A Question of Changing Islands
Notre-Dame-du-Cap Province, Canada
Originally Published on OMIWORLD.ORG
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Fr. Alfred RAVELOMAMPISANDRAIBE was born on the huge island of Madagascar and he now serves the Church at Sept-Îles, the city made up of the greatest number of islands on the North Shore of Quebec.
On May 13, 2007, I was ordained a priest in Madagascar, the fourth largest island in the world. This year, I celebrated my tenth anniversary of ordination in Sept-Îles, the city with the largest number of islands on the North Shore of Quebec. On May 13, 2007, I was surrounded by fellow Oblates from the Oblate Province of Madagascar and my biological family. This year, on the other hand, in the Oblate province of Quebec, I was among confreres from several Oblate Units and Innu friends.
This celebration brought to mind my ten years of priestly service as a Missionary Oblate of Mary Immaculate.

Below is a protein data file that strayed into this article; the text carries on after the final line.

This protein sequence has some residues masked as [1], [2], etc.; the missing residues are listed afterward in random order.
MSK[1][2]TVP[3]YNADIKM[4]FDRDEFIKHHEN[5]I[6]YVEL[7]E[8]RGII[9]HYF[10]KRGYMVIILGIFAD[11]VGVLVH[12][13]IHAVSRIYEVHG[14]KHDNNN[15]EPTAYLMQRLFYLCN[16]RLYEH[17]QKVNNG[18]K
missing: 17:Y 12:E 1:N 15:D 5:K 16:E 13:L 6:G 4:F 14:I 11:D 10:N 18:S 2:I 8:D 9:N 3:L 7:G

Born into a practicing Catholic family and baptized in a Capuchin parish, I was raised in the Catholic faith, but with no knowledge of the existence of the Congregation of the Missionary Oblates of Mary Immaculate. It was through the visit of an Oblate during a vocation campaign that I discovered the religious family which has helped me so much to grow spiritually and on the psychosocial level.
After making my first vows on September 8, 1999, I continued my philosophy and theology studies in Madagascar. After my ordination, I worked for eight years in my country.
I have been in the Province of Notre-Dame-du-Cap, Quebec, since February 26, 2016. Upon my arrival in Canada, my confreres welcomed me warmly. I began my missionary experience here by visiting the Oblate communities. After that, I left for the Oblate mission on the North Shore.
The first year was devoted to learning the Innu language and culture. During this period of integration and cultural immersion, I had the opportunity to visit other Innu communities where the Oblates work on the North Shore of Quebec. I also had the opportunity to participate in other cultural activities of the Innu people, such as hunting and fishing.
Now I am preparing to take on the pastoral responsibility of the parish of Notre Dame-du-Cap, Maliotenam, in the near future. In addition to pastoral and sacramental activities, I also visit the Kapatakan Center. It is a rehabilitation center for young people leaving prison. Besides ensuring pastoral presence in this place, I also take advantage of it to continue my integration and immersion in the milieu, learning of the language and discovery of the Innu culture.